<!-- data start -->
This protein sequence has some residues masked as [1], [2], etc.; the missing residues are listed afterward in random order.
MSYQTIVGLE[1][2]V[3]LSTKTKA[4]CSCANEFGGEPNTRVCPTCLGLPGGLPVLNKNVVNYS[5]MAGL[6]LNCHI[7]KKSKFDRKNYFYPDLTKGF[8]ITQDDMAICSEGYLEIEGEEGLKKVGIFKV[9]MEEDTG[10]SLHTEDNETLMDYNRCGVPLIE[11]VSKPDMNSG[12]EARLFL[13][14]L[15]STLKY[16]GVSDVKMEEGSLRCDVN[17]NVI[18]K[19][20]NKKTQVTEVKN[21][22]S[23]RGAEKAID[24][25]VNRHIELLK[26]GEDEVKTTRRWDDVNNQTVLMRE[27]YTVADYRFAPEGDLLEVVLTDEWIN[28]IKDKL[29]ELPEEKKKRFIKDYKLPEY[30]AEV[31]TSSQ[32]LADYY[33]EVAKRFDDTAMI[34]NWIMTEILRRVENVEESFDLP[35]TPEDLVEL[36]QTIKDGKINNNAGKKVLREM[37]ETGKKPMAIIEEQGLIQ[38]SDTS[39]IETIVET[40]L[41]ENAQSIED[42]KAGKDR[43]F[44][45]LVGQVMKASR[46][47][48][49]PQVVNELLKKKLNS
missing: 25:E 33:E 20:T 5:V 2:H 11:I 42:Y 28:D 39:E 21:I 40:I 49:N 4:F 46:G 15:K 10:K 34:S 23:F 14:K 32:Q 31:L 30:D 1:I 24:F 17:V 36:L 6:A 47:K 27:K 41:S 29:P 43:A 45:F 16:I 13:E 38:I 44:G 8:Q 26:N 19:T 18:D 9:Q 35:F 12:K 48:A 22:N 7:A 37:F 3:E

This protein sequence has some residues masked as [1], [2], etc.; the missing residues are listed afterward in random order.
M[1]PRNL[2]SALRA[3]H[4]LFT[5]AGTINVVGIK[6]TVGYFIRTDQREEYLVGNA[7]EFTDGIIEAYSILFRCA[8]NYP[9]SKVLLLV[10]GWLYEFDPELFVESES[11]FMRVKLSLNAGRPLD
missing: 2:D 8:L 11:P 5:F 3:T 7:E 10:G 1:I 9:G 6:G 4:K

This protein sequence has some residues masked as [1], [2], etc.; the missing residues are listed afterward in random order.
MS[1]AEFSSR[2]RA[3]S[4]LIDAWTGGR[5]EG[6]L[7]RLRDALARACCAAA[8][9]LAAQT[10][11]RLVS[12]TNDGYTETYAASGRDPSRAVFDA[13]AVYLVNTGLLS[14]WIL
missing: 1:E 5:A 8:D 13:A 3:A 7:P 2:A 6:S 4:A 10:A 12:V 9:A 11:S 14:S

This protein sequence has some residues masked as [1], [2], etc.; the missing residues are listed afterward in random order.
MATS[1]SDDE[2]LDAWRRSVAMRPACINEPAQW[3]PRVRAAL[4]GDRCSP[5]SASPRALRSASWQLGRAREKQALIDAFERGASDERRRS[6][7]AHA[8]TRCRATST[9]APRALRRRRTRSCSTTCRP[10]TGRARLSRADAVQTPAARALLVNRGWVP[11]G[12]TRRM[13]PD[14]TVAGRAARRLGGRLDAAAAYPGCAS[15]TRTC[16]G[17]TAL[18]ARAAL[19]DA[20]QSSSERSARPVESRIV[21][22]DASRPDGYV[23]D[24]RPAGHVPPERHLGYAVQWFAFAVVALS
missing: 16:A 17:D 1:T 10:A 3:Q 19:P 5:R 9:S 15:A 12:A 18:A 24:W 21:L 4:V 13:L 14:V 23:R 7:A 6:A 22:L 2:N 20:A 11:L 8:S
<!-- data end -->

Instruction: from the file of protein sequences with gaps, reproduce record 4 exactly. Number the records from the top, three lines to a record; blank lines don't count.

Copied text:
This protein sequence has some residues masked as [1], [2], etc.; the missing residues are listed afterward in random order.
MATS[1]SDDE[2]LDAWRRSVAMRPACINEPAQW[3]PRVRAAL[4]GDRCSP[5]SASPRALRSASWQLGRAREKQALIDAFERGASDERRRS[6][7]AHA[8]TRCRATST[9]APRALRRRRTRSCSTTCRP[10]TGRARLSRADAVQTPAARALLVNRGWVP[11]G[12]TRRM[13]PD[14]TVAGRAARRLGGRLDAAAAYPGCAS[15]TRTC[16]G[17]TAL[18]ARAAL[19]DA[20]QSSSERSARPVESRIV[21][22]DASRPDGYV[23]D[24]RPAGHVPPERHLGYAVQWFAFAVVALS
missing: 16:A 17:D 1:T 10:A 3:Q 19:P 5:R 9:S 15:A 12:A 18:A 24:W 21:L 4:V 13:L 14:V 23:R 7:A 6:A 22:L 2:N 20:A 11:L 8:S